The Saint-Saëns B minor concerto performance with Schmidt-Isserstedt reflects strong Gallic affiliations in his training. It’s not saturated in a Thibaud or Merckel-like ethos – either of sensuality or of piquancy - but it does possess elegance, refinement and a dashing virtuosity that proves characterful in its own right. The Glazunov Concerto (Cologne, with Mario Rossi in 1962) is certainly rather more perfumed than Milstein or Heifetz, notwithstanding their sovereign authority in this work. There’s plenty of room for expressive intonation and for effusive phrasing in this fine, purposeful reading. Lalo’s Symphonie espagnole, with Rudolf Michl, comes from 1964. They omitted the Intermezzo. It shares qualities with the Saint-Saëns; phrasal generosity but without an indulged Andante. The small pieces include a lovely Pugnani performance, a charmingly coaxed but erotically chaste Girl with the Flaxen Hair (contrast Thibaud), and a subtle Wieniawski Légende. The final item is the Debussy Sonata, significantly more idiomatic, inflected and ardent than Erick Friedman’s 1968 reading on another recent Meloclassic release.

These fine sounding restorations are housed in a gatefold album with valuable notes. One of the photographs shows both men in the concertmaster positions of the Berlin Philharmonic watching on inscrutably as Karajan takes a grinning bow.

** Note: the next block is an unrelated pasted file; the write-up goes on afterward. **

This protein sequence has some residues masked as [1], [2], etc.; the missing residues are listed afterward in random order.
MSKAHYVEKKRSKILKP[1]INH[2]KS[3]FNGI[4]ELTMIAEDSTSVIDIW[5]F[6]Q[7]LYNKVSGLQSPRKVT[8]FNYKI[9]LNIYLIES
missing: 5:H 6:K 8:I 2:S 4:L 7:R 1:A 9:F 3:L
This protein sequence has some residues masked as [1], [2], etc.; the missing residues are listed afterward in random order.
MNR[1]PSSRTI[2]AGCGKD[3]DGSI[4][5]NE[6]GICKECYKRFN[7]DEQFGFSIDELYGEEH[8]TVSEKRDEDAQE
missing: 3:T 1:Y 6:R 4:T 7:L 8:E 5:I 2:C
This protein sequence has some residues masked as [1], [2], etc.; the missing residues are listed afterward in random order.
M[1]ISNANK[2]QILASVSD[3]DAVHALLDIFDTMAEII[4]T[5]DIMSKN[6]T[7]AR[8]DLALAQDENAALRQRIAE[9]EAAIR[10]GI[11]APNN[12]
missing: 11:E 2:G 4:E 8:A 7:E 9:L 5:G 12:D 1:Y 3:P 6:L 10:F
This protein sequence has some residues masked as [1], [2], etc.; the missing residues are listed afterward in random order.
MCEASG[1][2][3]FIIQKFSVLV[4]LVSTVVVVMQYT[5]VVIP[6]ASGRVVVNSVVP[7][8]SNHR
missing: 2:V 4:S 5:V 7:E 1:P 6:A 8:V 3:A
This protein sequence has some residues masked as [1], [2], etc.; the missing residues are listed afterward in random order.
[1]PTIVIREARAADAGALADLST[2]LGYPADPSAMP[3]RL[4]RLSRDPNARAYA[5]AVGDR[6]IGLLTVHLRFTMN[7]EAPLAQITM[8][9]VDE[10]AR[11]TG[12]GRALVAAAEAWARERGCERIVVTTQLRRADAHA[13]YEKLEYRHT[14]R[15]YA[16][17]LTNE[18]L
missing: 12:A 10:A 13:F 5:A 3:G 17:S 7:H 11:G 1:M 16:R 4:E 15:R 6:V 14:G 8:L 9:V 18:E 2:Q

Jonathan Woolf

Contents
SPOHR: Violin Concerto No 9 in D Minor, Op 55
Hugo Kolberg (violin)
Sinfonie-Orchester des Süddeutschen Rundfunks/Carl Schuricht
rec. 11 April 1958, Stuttgart · Villa Berg, Süddeutscher Rundfunk, Radio Studio Recording
SUK: Un poco triste, Op 17, No 3
SUK: Burleska, Op 17, No 4
KREISLER: Recitativo und Scherzo-Caprice, Op 6
SAINT-SAËNS: Havanaise in E Major, Op 83
BLOCH: Nigun No. 2 from Baal Shem
Hugo Kolberg (violin): Hubert Giesen (piano)
rec. 6 December 1956, Stuttgart-Untertürkheim, Süddeutscher Rundfunk, Radio Studio recording
SAINT-SAËNS: Violin Concerto No 3 in B Minor, Op 61
Michel Schwalbé (violin)
Sinfonieorchester des Norddeutschen Rundfunks/Hans Schmidt-Isserstedt
rec. 20 October 1965, Hannover, Großer Sendesaal, Norddeutscher Rundfunk, Live Recording
GLAZUNOV: Violin Concerto in A Minor, Op 82
Michel Schwalbé (violin)
WDR Sinfonieorchester Köln/Mario Rossi
rec. 19 February 1962, Köln, Großer Sendesaal, Westdeutscher Rundfunk, Radio Studio recording
LALO: Symphonie espagnole, Op 21
Michel Schwalbé (violin)
Sinfonieorchester des Saarländischen Rundfunks/Rudolf Michl
rec. 23 May 1964, Saarbrücken, Funkhaus Halberg, Saarländischer Rundfunk, Radio Studio Recording
PUGNANI: Largo espressivo
DEBUSSY/HARTMANN: La fille aux cheveux de lin
WIENIAWSKI: Légende, Op 17
Michel Schwalbé (violin): Kurt Herrlinger (piano)
rec.11 October 1952, Köln, Studio Westdeutscher Rundfunk, Radio Studio Recording
DEBUSSY: Violin Sonata in G Minor, L 148
Michel Schwalbé (violin): Walter Kamper (piano)
rec. 10 December 1959, Berlin, Kleiner Sendesaal, Sender Freies Berlin, Radio Studio Recording